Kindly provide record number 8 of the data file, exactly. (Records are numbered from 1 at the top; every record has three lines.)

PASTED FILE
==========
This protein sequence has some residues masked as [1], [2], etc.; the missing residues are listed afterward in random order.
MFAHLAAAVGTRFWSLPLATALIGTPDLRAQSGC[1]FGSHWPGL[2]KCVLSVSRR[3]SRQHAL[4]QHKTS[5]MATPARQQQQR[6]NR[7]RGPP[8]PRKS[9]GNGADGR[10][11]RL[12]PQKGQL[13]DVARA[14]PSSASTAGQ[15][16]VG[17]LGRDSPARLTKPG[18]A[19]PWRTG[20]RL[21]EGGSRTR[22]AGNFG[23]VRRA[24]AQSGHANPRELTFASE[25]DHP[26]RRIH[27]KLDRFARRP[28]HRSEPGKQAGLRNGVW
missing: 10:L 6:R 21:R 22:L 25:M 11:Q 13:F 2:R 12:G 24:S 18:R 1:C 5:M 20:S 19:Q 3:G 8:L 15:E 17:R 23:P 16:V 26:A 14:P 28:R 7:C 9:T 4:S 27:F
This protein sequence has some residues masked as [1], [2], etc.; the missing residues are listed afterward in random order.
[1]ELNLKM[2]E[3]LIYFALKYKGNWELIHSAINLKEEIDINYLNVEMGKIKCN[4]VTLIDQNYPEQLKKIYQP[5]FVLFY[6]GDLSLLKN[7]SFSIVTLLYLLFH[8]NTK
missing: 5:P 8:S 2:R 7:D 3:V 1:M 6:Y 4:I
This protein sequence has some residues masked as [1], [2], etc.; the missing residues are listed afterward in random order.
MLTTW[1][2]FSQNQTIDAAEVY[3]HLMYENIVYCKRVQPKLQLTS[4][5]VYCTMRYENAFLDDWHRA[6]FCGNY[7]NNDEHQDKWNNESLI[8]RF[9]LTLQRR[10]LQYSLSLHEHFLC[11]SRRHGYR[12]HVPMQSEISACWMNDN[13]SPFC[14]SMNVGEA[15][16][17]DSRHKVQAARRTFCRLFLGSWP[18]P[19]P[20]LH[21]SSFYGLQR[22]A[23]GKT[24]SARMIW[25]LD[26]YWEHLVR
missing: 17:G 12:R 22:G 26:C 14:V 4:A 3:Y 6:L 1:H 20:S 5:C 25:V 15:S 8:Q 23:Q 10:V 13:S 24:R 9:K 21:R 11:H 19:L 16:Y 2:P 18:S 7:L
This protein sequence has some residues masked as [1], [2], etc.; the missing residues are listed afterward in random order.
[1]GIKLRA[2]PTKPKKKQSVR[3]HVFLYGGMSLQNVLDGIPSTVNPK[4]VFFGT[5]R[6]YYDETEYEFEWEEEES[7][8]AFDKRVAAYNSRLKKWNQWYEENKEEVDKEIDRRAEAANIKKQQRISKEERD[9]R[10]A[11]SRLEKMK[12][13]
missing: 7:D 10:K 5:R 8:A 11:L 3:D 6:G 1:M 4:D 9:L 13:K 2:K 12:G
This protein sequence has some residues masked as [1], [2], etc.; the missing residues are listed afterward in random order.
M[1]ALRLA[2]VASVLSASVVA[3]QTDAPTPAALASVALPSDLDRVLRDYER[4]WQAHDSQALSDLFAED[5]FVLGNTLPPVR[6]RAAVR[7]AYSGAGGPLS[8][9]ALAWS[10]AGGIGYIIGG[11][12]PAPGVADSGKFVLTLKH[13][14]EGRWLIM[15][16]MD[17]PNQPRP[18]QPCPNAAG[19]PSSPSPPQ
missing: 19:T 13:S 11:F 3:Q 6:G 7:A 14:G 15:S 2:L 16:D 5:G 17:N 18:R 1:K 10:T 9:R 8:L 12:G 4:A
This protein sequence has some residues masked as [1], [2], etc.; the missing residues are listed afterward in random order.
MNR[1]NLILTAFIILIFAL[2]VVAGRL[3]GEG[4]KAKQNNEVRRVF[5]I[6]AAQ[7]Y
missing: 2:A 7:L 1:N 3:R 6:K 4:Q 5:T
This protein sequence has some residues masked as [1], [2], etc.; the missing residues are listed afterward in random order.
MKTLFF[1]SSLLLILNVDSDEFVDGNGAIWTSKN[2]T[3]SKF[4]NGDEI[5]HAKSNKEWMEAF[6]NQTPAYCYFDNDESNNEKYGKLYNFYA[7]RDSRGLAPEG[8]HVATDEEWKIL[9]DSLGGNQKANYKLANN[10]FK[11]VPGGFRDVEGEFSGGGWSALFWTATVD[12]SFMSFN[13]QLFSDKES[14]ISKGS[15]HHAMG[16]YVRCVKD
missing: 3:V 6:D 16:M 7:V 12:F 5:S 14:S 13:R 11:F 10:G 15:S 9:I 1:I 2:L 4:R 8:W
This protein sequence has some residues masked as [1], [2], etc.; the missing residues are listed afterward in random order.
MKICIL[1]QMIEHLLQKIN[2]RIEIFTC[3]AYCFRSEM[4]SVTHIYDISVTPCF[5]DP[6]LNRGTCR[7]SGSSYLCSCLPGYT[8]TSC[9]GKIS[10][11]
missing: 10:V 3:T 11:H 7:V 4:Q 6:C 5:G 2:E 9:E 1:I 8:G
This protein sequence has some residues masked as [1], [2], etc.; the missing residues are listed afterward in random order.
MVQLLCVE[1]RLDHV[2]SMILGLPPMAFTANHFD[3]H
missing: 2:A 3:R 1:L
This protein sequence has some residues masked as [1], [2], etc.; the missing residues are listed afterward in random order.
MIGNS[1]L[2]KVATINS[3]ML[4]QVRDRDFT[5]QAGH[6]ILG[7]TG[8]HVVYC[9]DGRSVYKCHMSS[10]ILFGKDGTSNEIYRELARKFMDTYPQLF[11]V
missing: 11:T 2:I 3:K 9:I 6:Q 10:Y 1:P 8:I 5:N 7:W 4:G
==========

This protein sequence has some residues masked as [1], [2], etc.; the missing residues are listed afterward in random order.
MKICIL[1]QMIEHLLQKIN[2]RIEIFTC[3]AYCFRSEM[4]SVTHIYDISVTPCF[5]DP[6]LNRGTCR[7]SGSSYLCSCLPGYT[8]TSC[9]GKIS[10][11]
missing: 10:V 3:T 11:H 7:V 4:Q 6:C 5:G 2:E 9:E 1:I 8:G